The art of lacquering includes various steps, which are divulged as little as possible. Without them nothing but a varnish of good quality would be realized. Thus in Tonkin, where the abundant production is the object of an important trade with the Chinese, it is so used only for varnishing, while in China the same product from the same sources contributes to most artistic applications.

(See also Enamels, Glazes, Paints, Varnishes, and Waterproofing.)

When the Annamites propose to lacquer an object, a box, for example, they first stop up the holes and crevices, covering all the imperfections with a coating of diluted lac, by means of a flat, close, short brush. Then they cover the whole with a thick coating of lac and white clay. This clay, oily to the touch, is found at the bottom of certain lakes in Tonkin; it is dried, pulverized, and sifted with a piece of fine silk before being embodied with the lac. This operation is designed to conceal the inequalities of the wood and produce a uniform surface which, when completely dry, is rendered smooth with pumice stone.

If the object has portions cut or sunk the clayey mixture is not applied, for it would make the details clammy, but in its place a single, uniform layer of pure lac.

In any case, after the pumicing, a third coating, now pure lac, is passed over the piece, which at this time has a mouse-gray color. This layer, known under the name of sou lot, colors the piece a brilliant black. As the lac possesses the remarkable property of not drying in dry air, the object is left in a damp place. When perfectly dried the piece is varnished, and the desired color imparted by a single operation. If the metallic applications are excepted, the lac is colored only black, brown, or red.

The following formulas are in use:


One part of turpentine is warmed for 20 minutes beyond the fusing point; then poured into 3 parts of lac; at the same time pheu deu (copperas) is added. The mixture is stirred for at least a day, sometimes more, by means of a large paddle.


This is prepared by a process similar to the preceding, replacing half of the copperas by an equal quantity of China vermilion.


The lac, previously stirred for 6 hours, is mixed with hot oil of trau, and the whole is stirred for a day, after which vermilion is added. The latter should be of good quality, so as to have it brilliant and unchangeable.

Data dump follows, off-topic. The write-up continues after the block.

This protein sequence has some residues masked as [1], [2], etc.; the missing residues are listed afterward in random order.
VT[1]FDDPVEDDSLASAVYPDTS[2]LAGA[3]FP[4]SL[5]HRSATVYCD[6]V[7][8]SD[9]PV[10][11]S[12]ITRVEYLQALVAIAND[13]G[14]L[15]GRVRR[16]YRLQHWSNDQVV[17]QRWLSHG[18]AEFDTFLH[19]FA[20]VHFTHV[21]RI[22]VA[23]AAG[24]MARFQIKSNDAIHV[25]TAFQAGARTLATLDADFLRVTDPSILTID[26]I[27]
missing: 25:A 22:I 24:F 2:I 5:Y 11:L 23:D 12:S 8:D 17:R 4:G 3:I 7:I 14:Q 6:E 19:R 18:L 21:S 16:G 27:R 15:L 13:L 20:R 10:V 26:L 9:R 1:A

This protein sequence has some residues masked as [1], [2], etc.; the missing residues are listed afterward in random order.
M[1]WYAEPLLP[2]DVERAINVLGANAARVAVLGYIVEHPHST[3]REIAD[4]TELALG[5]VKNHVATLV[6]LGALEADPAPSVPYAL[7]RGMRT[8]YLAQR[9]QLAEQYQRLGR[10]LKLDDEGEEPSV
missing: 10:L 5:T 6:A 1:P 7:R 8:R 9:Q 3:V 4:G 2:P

The operation of lacquering is then ended, but there are parts to be gilded. These are again covered with a mixture of lac and oil of trau. When this layer is dry the metallic leaves are applied, which are themselves protected by a

coating, composed also of lac and oil of trau. All these lac and oil of trau mixtures are carefully filtered, which the natives effect by pressing the liquid on a double filtering surface formed of wadding and of a tissue on which it rests. It can only be applied after several months when the metallic leaf is of gold. In the case of silver or tin the protecting coat can be laid on in a few days. It favorably modifies the white tints of these two metals by communicating a golden color. The hue, at first reddish, gradually improves and acquires its full brilliancy in a few months.

Little information is procurable concerning the processes employed by the Chinese. The wood to be lacquered should be absolutely dry. It receives successive applications, of which the number is not less than 33 for perfect work. When the lac coating attains the thickness of 1/2 of an inch it is ready for the engravers. The Chinese, like the inhabitants of Tonkin, make use of oil of trau to mix with the lac, or oil of aleurites, and the greatest care is exercised in the drying of the different layers. The operation is conducted in dim-lighted rooms specially fitted up for the purpose; the moisture is maintained to a suitable extent by systematically watering the earth which covers the walls of this " cold stove."